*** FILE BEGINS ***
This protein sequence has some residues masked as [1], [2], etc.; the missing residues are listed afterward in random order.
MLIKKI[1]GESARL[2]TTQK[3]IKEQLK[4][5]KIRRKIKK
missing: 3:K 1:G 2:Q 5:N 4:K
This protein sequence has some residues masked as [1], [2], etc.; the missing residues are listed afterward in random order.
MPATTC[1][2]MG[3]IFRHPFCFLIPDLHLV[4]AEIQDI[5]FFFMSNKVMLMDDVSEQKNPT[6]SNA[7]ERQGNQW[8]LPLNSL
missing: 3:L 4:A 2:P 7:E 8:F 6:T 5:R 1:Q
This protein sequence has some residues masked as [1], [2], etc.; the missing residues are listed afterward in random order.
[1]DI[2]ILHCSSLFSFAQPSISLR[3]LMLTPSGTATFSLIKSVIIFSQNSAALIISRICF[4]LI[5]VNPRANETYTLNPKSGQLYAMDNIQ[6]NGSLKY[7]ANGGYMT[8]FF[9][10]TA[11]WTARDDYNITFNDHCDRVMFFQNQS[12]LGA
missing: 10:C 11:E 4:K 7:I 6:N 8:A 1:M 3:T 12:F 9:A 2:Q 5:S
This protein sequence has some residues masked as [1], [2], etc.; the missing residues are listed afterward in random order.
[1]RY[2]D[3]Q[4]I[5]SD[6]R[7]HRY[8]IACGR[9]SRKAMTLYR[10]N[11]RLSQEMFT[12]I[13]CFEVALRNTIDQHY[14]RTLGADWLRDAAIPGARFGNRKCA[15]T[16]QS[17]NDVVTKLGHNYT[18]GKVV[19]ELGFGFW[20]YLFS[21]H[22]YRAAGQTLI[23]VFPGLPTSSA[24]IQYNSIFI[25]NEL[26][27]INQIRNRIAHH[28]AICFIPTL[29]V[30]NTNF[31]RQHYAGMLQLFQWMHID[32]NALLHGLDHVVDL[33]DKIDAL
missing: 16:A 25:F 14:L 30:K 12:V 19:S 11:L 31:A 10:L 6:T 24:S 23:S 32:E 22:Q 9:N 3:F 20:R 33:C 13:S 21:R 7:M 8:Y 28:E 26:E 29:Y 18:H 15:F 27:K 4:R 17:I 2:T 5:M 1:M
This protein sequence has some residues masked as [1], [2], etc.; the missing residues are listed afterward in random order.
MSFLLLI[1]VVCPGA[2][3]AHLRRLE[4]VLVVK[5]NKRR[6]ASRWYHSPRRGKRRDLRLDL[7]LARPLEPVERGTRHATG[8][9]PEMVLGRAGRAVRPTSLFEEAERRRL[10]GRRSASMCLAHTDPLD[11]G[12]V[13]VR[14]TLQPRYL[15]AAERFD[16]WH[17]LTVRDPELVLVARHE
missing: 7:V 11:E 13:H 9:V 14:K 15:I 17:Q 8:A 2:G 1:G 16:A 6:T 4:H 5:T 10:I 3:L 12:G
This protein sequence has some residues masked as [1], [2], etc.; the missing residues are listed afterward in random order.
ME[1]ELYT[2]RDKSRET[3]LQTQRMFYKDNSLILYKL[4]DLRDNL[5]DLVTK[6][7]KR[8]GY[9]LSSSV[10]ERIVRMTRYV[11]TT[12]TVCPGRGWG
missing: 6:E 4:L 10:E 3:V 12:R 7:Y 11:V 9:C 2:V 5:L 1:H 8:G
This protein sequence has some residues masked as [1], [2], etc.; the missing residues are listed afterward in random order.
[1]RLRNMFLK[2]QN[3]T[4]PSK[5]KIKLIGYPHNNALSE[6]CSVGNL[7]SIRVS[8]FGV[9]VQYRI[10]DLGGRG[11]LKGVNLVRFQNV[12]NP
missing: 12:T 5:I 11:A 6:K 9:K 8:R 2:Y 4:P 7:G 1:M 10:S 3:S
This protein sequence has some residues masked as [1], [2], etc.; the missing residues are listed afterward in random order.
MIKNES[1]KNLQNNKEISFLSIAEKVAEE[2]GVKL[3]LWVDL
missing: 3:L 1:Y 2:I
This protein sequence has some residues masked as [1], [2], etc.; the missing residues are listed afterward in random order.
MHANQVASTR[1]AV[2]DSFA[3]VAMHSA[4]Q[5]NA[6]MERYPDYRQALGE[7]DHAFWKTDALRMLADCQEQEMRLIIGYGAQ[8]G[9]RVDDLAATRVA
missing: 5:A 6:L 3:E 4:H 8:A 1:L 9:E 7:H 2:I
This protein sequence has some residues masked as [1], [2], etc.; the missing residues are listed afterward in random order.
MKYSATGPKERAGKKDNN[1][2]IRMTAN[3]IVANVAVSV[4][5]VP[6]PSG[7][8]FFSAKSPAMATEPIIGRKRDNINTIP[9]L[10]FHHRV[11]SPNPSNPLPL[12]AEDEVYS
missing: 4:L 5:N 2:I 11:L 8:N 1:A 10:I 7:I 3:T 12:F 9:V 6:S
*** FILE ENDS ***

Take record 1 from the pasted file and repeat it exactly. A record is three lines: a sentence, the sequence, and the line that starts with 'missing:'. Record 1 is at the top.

This protein sequence has some residues masked as [1], [2], etc.; the missing residues are listed afterward in random order.
MLIKKI[1]GESARL[2]TTQK[3]IKEQLK[4][5]KIRRKIKK
missing: 3:K 1:G 2:Q 5:N 4:K